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Managers of Clipper Mutual Fund Step Down

Trio who have run the value-oriented stock fund since the mid-1980s are leaving at year-end.

October 01, 2005|Josh Friedman | Times Staff Writer

The skippers of the $7-billion Clipper mutual fund in Beverly Hills are abandoning ship, after two years of lagging performance.

Managers James Gipson, Michael Sandler and Bruce Veaco, who have run the value-oriented stock fund since the mid-1980s, are leaving at the end of the year, the fund's parent company said Friday.

Gipson, 62, is the founder of Pacific Financial Research Inc., the entity that serves as advisor to the Clipper and Clipper Focus funds. He declined to discuss his decision to leave the advisory firm he founded in 1980.

In a short statement, Gipson called it "an honor serving our clients and mutual fund shareholders over the past quarter century."

Clipper has a stellar long-term record, but its performance has slipped in recent years, lagging behind its peer average since 2003. The fund was down 1.4% year-to-date through Friday, compared with an average gain of 4.1% for Morningstar Inc.'s large-cap value category.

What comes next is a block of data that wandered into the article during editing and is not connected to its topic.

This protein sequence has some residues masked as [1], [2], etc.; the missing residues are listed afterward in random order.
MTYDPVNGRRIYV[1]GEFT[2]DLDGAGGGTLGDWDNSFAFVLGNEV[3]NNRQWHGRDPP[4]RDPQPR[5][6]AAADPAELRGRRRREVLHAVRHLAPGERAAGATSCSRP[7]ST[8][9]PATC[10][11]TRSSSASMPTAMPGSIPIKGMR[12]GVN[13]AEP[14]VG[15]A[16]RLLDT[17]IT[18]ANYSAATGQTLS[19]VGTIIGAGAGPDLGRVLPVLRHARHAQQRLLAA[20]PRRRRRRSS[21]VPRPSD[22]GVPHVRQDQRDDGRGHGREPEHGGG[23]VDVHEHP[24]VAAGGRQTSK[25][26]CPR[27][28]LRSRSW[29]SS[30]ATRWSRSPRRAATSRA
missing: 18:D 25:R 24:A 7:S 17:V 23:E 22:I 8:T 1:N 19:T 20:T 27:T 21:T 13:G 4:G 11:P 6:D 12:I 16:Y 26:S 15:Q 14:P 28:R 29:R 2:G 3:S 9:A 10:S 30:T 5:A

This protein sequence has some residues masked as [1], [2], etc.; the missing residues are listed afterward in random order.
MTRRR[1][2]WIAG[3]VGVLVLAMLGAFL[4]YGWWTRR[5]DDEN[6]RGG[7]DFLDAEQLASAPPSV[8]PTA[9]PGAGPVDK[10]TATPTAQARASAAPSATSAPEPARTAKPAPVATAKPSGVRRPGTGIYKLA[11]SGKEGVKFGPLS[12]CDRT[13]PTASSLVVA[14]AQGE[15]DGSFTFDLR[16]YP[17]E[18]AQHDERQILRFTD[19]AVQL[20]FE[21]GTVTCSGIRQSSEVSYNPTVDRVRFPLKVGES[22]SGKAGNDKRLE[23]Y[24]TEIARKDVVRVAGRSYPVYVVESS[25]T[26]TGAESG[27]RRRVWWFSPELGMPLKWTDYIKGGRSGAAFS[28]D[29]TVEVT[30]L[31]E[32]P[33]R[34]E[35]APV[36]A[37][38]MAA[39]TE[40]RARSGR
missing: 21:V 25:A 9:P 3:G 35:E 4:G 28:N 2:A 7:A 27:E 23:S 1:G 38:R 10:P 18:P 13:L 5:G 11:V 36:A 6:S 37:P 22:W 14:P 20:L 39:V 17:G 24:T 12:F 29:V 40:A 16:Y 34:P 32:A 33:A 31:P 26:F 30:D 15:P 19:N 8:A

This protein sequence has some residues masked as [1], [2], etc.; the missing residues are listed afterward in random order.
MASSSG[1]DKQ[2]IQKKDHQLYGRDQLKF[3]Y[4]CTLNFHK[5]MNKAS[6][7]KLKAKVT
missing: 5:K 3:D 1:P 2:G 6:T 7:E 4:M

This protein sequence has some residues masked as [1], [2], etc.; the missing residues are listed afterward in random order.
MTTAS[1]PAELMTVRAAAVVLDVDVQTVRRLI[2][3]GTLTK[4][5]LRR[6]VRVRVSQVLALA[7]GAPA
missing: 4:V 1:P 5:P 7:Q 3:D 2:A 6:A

But in the last five years, Clipper has averaged an annual gain of 8.4%, compared with a gain of 4.4% for the category, and it was successful through the 1990s.

Gipson is known for lively shareholder reports as well as a committed, "deep value" investing style that bets on out-of-favor companies he expects to rebound. In the fund's latest semiannual report, the managers mocked the rapid turnover so prevalent in today's stock market. "Investors reasonably may feel like a hamster on a wheel -- lots of furious trading activity but little to show for it in terms of profits produced," they said.

The Clipper fund is administered by Old Mutual Asset Management, the U.S. arm of London-based Old Mutual. Pacific Financial Research is also a unit of Old Mutual.

Another Old Mutual subsidiary, Barrow, Hanley, Mewhinney & Strauss Inc., will replace the Gipson team at Pacific Financial Research and, pending approval of independent trustees, at the helm of the two Clipper funds.

Barrow Hanley manages a total of $51 billion, and serves as the lead manager of the Vanguard Windsor II fund. It would pick up $18 billion more from Pacific Financial Research, whose clients include institutions such as pension funds as well as mutual fund shareholders.

Kunal Kapoor, Morningstar's director of fund analysis, speculated that Gipson's team might resurface with another firm, such as a hedge fund, although a contract clause will keep the trio away from the mutual fund business for at least two years.

Kapoor said the Barrow team was likely to add more stocks to Clipper's highly concentrated portfolio and put to work its unusually large cash stake, last reported to be 27% of assets.

He called the timing "unfortunate" for Clipper shareholders who might be counting on the battered portfolio's rebounding. Because the fund is likely to be remade, any rebound could be tempered, Kapoor said.

He also said investors and Clipper trustees should note that the Barrow team's services are available more cheaply at Vanguard Windsor II, whose annual expense ratio is 0.36% of assets, versus 1.12% at Clipper.

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